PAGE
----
Tom Caru found the secret to good health is accepting the best version of yourself, not the best of everyone else – face it, there will always be someone who is stronger, faster or “hotter”…
It has taken me many years to realise that the healthiest/fittest version of myself is not necessarily the best version of myself. Feel free to read that sentence again and really let the meaning sink in, like Archimedes in the bath tub*.
(*Don’t be impressed just yet, I actually had to use Google to nail that reference)
Archimedes was a Greek mathematician (among other things) back in the day who discovered a method to calculate the volume of an irregular object when he sat down in his bathtub and the water level rose.
In contrast, the best ideas I seem to come up with happen when I am sitting down in the shower, figure that one out? Anyway, back to the point.
My point is that if you’re really interested in health, meaning both physical and mental wellbeing, then you can’t play favourites. Both aspects have to be of equal importance. That means you need to consider what is stressing your mind, not just your body, and if constantly striving for #healthyliving perfection is stressing you out, then you need to address it.
You can start by first accepting that you could be healthier than you are now…and that you will never be as healthy or as fit as it is genetically possible for you to be. You have to let go of the finish line; the idea that there is this point in the future where your journey ends and your dream physique awaits. There is no end point when it comes to health, except death.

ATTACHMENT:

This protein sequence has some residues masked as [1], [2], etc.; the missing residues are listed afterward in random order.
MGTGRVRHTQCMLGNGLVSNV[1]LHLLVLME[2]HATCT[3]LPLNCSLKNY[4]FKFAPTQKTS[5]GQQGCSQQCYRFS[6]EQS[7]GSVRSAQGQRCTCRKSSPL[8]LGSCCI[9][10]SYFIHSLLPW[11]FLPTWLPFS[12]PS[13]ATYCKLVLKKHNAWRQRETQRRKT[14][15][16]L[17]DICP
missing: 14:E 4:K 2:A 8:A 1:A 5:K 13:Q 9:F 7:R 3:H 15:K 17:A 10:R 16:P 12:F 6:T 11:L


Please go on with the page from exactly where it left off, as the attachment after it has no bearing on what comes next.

Second, you have to let go of the podium as well. There is a quote that I love that I can never attribute, “Comparison is the thief of happiness”. In the context of your health and your body, competition can be a great motivator, but ultimately you have to accept that there will always be someone stronger/leaner/bigger/faster/prettier than you.
One of the greatest things I have gained from all the different exercise styles that I have experienced so far, in my Around the World in 80 Gyms, is the clear and certain knowledge that there will always be someone better than me at something. Most importantly, it is the understanding that this fact has sweet FA to do with me, my body, my health and my journey.
Knowing this means that I have become much more at ease within my own skin, less self-conscious when turning up to a new gym or exercise class and more accepting of whatever stage of development I am at. As a result, I am far more likely to try my hand at new things, which means more opportunities for growth, new friendships and ultimately, I can be the best version of myself (and still pretty healthy too).